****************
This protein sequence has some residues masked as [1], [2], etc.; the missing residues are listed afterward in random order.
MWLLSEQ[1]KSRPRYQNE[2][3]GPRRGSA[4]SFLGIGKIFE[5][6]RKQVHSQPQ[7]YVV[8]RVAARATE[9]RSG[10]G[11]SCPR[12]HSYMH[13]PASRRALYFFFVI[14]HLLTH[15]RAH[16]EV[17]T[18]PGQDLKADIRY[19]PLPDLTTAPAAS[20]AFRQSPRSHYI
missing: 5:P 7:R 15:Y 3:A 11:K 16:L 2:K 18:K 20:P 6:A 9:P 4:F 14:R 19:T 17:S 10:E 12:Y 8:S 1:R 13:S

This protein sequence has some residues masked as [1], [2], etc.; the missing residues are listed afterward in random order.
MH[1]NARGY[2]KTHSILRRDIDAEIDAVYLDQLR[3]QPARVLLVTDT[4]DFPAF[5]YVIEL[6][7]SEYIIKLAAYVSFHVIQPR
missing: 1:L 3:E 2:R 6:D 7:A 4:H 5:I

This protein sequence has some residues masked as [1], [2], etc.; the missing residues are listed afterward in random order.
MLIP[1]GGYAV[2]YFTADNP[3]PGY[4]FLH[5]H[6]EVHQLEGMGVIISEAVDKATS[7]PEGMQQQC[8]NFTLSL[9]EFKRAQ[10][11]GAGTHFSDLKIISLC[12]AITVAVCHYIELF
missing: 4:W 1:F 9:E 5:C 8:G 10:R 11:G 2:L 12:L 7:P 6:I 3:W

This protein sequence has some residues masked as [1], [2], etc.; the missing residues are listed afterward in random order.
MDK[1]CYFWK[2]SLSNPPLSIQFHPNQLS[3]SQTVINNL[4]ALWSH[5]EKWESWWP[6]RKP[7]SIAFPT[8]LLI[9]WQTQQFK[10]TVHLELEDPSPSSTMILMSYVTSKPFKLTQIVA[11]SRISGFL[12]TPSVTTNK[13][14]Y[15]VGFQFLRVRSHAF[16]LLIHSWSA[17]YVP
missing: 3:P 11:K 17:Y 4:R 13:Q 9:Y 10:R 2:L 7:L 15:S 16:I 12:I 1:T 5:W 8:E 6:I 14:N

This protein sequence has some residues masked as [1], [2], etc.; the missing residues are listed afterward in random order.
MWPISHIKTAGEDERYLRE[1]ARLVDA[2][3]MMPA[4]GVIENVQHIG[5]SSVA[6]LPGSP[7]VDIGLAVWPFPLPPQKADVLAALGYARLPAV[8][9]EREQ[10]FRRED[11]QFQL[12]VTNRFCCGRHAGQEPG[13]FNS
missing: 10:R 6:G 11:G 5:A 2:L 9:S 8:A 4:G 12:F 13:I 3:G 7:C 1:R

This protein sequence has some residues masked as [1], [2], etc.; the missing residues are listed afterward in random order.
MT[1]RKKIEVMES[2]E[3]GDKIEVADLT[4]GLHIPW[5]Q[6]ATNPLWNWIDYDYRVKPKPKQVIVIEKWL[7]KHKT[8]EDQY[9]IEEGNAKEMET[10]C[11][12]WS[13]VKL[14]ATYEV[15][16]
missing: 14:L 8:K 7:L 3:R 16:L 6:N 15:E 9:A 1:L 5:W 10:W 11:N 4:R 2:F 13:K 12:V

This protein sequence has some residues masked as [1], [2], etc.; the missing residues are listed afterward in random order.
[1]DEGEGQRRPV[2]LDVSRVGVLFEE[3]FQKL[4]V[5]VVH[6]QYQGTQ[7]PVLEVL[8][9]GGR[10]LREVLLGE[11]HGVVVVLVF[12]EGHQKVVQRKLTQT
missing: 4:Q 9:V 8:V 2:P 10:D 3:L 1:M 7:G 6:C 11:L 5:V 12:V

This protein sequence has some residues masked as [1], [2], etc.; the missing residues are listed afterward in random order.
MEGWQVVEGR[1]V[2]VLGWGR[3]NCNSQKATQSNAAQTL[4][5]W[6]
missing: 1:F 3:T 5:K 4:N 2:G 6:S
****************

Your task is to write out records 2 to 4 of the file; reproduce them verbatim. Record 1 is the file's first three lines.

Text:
This protein sequence has some residues masked as [1], [2], etc.; the missing residues are listed afterward in random order.
MH[1]NARGY[2]KTHSILRRDIDAEIDAVYLDQLR[3]QPARVLLVTDT[4]DFPAF[5]YVIEL[6][7]SEYIIKLAAYVSFHVIQPR
missing: 1:L 3:E 2:R 6:D 7:A 4:H 5:I

This protein sequence has some residues masked as [1], [2], etc.; the missing residues are listed afterward in random order.
MLIP[1]GGYAV[2]YFTADNP[3]PGY[4]FLH[5]H[6]EVHQLEGMGVIISEAVDKATS[7]PEGMQQQC[8]NFTLSL[9]EFKRAQ[10][11]GAGTHFSDLKIISLC[12]AITVAVCHYIELF
missing: 4:W 1:F 9:E 5:C 8:G 10:R 11:G 2:L 12:L 7:P 6:I 3:W

This protein sequence has some residues masked as [1], [2], etc.; the missing residues are listed afterward in random order.
MDK[1]CYFWK[2]SLSNPPLSIQFHPNQLS[3]SQTVINNL[4]ALWSH[5]EKWESWWP[6]RKP[7]SIAFPT[8]LLI[9]WQTQQFK[10]TVHLELEDPSPSSTMILMSYVTSKPFKLTQIVA[11]SRISGFL[12]TPSVTTNK[13][14]Y[15]VGFQFLRVRSHAF[16]LLIHSWSA[17]YVP
missing: 3:P 11:K 17:Y 4:R 13:Q 9:Y 10:R 2:L 7:L 15:S 16:I 12:I 1:T 5:W 8:E 6:I 14:N